HackGT had a successful weekend full of innovation and sleep deprivation as hundreds of students from Tech and other colleges worked together to create projects that showcased their dedication to development.
The event is a 36-hour, annual hackathon by HexLabs where participants can choose any software, programming language and format to design a project of their choice. 2022 marks the ninth year of the event at the Institute.
As it continues to grow in popularity, the theme grows in style. The theme for this year was HackGT 9: Retro Reset.
The arcade-style hackathon served as a way to kick off being back to a fully in-person experience. The coordinators started the event with a skit video of Mario and Luigi as they navigated obstacles (such as getting a CS student to take a shower) to try and save the beloved mascot of HackGT.
Hundreds of students from all over the world filled the auditorium as the anticipation to start innovating grew more with each second. One could almost feel the hum of excitement in the room.
“The spirit of Retro Reset is all about reinventing the past and bringing your wisdom and newfound opportunities to the future,” Katelyn Provost, fourth-year CMPE and co-director of HexLabs, said as she spoke on stage. “It’s a theme that I’m sure resonates with many of us as things have come back into the light while so much has changed in the past few years.”
Although the opening ceremony took place at the Ferst Center for the Arts, the rest of the event was held within the walls of Klaus Advanced Computing Building.
Students were served dinner after the ceremony, but at 9 p.m., the hacking began. Midnight snacks were also provided throughout the event in order to keep the energy of participants up. Once the 36 hours of innovation and creation were over, the judging of projects took place at 10 a.m. the following Sunday.
HackGT is a special event because it serves as a place for people with the same interests to come together and combine their talents.
With computer science being one of Tech’s most popular majors, there is a large community available for students.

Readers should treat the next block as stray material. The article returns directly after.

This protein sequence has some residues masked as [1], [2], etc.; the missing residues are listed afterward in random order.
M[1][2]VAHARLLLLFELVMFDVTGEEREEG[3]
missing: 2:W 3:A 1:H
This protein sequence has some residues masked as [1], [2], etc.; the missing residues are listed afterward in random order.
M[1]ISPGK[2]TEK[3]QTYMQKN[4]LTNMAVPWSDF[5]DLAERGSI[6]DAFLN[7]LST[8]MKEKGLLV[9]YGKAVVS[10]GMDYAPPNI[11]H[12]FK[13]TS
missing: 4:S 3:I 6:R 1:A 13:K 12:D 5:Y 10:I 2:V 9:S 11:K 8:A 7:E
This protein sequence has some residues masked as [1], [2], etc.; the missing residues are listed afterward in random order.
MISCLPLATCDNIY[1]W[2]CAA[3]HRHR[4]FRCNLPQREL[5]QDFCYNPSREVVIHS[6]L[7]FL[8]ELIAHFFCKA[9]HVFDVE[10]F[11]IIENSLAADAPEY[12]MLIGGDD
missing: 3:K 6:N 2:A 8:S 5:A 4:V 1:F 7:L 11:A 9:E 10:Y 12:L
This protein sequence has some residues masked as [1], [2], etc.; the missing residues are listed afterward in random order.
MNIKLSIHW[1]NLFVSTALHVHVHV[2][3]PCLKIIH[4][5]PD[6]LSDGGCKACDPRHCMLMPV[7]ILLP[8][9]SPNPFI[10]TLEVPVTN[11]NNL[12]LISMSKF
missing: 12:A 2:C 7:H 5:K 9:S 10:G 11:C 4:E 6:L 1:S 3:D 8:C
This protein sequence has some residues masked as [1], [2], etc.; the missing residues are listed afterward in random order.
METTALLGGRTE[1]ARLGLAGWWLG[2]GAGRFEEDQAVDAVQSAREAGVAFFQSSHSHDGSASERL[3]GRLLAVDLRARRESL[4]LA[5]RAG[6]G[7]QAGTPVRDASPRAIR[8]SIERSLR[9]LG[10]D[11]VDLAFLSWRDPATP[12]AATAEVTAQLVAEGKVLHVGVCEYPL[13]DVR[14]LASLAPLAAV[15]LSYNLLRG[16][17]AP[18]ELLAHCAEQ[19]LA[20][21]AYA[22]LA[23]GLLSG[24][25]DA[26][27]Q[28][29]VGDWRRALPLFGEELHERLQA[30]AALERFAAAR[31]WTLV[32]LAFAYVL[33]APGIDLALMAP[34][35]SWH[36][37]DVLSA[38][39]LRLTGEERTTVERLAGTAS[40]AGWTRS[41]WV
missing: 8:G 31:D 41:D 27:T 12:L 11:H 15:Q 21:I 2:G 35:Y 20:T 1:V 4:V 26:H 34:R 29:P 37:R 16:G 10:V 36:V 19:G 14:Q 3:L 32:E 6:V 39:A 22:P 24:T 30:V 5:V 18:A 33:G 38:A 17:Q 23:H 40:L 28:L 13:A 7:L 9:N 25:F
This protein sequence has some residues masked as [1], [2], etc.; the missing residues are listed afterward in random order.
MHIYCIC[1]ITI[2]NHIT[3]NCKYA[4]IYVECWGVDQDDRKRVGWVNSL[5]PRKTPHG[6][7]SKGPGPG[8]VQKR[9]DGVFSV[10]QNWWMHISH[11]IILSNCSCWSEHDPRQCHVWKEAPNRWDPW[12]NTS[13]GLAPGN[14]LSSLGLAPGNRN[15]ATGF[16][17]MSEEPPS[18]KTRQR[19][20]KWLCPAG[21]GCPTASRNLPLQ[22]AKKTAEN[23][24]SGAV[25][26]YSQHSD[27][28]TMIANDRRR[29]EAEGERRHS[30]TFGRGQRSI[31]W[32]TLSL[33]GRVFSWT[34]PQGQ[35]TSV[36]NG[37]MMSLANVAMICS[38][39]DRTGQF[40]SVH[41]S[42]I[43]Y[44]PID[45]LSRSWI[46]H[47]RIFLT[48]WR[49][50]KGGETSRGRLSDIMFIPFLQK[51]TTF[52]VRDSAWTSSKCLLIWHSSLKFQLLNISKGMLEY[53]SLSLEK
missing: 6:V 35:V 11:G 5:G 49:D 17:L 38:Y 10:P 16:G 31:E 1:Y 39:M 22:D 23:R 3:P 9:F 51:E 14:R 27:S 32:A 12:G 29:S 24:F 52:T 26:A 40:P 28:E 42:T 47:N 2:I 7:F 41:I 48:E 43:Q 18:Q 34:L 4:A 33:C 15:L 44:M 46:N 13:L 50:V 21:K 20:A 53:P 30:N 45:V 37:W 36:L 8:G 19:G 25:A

The only issue is that it can sometimes be hard for these people to connect since it is such a large group.
This year’s HackGT consisted of more than 1,000 students, which is a new record for the event. It was also a partnered event with Major League Hacking (MLH).
The hackathon is a space for those involved in computer science or other STEM majors to be in their element as they work with others to do what they love.
HackGT had many large sponsors this year, such as Carelon, the National Security Agency and T-Mobile.
The diamond sponsor of the year was BlackRock, an American multinational investment company. They serve as one of the world’s leading providers in advisory, risk management solutions and investment.
Pam Brown, vice president of talent management at BlackRock, visited Tech’s campus to speak at the opening ceremony of HackGT 9: Retro Reset.
Taking from her experience of hosting the analyst orientation at the company, Brown gave three pieces of advice to the participating students in order to help them on their hackathon and future career journey.
“They are three very simple things that can be very hard to do,” said Brown before she listed them off.
The advice she gave was to “be open, be honest and be you.”
The Technique asked participants what kind of impact they believed HackGT had on campus and students.
“It’s a great place to build out code in a short-form way, have people showcase their skills and create more of a community within Tech,” said Adnan Porbanderwala, first-year EE.
With events like HackGT 9: Retro Reset, the STEM circle continues to strengthen and grow as genuine connections are formed and new innovations are produced.
To all the hackers out there, do not ever worry about being without a community. While large-scale events such as the hackathon may seem daunting at first, the rewards for putting yourself out there are clear to see. Remember, there will always be plenty of “phish” in the hacking sea.